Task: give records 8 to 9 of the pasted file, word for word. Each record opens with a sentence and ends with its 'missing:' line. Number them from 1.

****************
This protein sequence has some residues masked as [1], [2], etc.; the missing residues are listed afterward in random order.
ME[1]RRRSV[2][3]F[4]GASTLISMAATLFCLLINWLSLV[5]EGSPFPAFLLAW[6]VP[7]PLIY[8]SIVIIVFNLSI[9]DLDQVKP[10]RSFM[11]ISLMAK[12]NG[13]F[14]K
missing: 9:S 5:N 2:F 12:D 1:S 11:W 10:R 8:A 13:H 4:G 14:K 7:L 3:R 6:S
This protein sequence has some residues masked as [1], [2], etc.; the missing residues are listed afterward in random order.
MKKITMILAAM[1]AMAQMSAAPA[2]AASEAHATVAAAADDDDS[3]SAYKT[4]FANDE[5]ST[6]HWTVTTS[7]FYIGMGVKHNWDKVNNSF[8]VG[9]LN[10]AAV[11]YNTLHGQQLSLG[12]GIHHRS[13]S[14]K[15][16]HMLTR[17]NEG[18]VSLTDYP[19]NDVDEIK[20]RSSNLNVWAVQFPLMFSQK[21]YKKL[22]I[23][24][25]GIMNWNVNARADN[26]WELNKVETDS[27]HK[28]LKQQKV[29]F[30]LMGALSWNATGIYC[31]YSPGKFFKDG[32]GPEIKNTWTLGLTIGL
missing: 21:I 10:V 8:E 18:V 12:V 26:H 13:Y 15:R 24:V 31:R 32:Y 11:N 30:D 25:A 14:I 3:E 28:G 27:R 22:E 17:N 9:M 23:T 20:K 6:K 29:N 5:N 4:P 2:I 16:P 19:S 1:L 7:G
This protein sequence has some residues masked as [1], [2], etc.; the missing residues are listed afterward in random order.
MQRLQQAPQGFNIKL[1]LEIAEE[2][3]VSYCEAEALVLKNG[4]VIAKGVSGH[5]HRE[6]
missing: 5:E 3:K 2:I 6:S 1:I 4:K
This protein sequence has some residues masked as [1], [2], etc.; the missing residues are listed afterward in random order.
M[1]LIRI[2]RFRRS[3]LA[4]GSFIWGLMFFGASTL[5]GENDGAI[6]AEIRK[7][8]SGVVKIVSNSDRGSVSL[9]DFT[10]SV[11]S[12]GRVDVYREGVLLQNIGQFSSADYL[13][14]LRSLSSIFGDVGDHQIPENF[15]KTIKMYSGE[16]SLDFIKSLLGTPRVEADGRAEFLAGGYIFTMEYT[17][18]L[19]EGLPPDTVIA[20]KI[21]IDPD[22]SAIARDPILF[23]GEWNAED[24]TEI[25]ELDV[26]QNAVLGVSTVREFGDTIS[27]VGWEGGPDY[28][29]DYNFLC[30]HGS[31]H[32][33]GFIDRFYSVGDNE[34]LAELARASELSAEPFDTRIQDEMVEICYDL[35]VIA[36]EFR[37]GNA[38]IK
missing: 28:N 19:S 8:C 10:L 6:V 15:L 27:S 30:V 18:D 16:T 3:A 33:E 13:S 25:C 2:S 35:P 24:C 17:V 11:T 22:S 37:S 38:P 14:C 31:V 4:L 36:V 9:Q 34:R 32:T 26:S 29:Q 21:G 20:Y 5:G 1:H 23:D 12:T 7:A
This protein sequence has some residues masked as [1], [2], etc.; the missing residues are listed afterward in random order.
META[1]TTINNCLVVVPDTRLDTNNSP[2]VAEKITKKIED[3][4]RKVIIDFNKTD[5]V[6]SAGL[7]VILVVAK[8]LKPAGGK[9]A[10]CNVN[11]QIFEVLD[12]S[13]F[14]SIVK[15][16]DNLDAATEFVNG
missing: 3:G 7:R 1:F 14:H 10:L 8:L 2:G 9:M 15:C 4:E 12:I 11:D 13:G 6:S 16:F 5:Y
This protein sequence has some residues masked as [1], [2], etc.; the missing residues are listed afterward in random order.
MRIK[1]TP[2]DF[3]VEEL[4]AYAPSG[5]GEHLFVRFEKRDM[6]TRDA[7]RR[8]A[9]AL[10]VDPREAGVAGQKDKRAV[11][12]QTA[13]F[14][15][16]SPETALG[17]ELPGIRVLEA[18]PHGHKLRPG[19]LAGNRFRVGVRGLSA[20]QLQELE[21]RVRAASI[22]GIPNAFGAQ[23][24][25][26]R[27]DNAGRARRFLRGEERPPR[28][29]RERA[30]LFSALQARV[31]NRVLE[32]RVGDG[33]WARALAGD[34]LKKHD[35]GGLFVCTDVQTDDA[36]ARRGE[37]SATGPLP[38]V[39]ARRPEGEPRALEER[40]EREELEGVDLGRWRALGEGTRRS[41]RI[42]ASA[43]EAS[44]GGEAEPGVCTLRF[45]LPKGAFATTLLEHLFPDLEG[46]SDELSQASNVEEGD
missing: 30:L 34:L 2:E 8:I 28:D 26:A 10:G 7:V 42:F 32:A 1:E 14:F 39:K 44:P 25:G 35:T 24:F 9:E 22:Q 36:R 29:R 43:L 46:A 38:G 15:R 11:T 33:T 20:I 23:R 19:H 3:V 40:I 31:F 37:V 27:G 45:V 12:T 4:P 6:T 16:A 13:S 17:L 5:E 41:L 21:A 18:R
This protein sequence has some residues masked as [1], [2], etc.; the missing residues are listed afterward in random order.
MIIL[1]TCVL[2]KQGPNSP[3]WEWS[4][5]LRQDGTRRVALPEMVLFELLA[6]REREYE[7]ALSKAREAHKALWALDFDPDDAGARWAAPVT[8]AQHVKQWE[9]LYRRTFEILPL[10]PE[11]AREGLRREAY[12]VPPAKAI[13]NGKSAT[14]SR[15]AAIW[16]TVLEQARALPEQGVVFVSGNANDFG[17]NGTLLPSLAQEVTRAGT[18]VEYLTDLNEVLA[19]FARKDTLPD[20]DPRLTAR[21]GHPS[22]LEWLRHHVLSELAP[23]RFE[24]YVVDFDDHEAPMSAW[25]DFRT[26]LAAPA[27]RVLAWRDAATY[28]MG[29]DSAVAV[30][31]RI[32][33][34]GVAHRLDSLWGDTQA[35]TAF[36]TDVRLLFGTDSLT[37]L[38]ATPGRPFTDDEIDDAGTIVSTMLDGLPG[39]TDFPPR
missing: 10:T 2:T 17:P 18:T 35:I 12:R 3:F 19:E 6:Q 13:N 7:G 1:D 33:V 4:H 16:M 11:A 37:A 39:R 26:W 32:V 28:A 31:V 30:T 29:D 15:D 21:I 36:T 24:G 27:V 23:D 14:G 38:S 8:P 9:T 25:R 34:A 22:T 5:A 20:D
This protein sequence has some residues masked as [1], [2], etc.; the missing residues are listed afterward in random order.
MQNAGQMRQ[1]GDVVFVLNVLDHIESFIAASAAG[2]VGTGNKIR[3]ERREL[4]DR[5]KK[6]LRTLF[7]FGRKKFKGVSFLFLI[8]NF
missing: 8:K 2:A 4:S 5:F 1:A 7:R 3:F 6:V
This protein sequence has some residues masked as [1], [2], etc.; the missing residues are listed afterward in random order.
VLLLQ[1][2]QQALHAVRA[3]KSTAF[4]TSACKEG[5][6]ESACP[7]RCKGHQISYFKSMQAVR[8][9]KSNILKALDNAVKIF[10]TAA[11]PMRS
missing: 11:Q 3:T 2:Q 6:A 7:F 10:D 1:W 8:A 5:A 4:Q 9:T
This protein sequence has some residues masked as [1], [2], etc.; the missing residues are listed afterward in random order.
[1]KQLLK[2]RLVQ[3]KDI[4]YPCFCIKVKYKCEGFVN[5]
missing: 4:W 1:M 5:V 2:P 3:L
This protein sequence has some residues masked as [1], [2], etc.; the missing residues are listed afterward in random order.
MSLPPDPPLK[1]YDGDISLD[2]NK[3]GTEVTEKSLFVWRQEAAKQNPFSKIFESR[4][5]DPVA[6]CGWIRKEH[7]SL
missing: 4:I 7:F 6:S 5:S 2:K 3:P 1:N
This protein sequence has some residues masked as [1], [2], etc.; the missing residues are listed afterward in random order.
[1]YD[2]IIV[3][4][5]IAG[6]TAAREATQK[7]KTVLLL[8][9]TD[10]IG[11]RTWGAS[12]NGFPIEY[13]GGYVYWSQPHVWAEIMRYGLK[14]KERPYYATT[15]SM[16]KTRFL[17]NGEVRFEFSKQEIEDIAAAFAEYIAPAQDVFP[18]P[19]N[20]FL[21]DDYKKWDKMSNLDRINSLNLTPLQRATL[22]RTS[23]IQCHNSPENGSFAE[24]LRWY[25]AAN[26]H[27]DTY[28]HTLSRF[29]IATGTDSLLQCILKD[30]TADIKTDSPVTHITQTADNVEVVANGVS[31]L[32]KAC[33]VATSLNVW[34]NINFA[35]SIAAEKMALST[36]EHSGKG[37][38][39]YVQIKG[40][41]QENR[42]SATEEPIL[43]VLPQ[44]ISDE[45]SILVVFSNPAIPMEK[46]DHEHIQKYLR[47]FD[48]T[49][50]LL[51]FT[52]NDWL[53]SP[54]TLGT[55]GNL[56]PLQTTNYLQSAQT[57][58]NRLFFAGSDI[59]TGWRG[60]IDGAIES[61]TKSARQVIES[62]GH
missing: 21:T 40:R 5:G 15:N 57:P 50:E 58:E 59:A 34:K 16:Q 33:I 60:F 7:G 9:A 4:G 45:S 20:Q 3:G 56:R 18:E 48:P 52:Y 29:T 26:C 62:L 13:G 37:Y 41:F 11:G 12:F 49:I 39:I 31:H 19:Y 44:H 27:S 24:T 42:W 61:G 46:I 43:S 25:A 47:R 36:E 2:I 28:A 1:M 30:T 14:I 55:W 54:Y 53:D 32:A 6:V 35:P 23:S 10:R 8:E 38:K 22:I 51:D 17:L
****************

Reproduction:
This protein sequence has some residues masked as [1], [2], etc.; the missing residues are listed afterward in random order.
MQNAGQMRQ[1]GDVVFVLNVLDHIESFIAASAAG[2]VGTGNKIR[3]ERREL[4]DR[5]KK[6]LRTLF[7]FGRKKFKGVSFLFLI[8]NF
missing: 8:K 2:A 4:S 5:F 1:A 7:R 3:F 6:V
This protein sequence has some residues masked as [1], [2], etc.; the missing residues are listed afterward in random order.
VLLLQ[1][2]QQALHAVRA[3]KSTAF[4]TSACKEG[5][6]ESACP[7]RCKGHQISYFKSMQAVR[8][9]KSNILKALDNAVKIF[10]TAA[11]PMRS
missing: 11:Q 3:T 2:Q 6:A 7:F 10:D 1:W 8:A 5:A 4:Q 9:T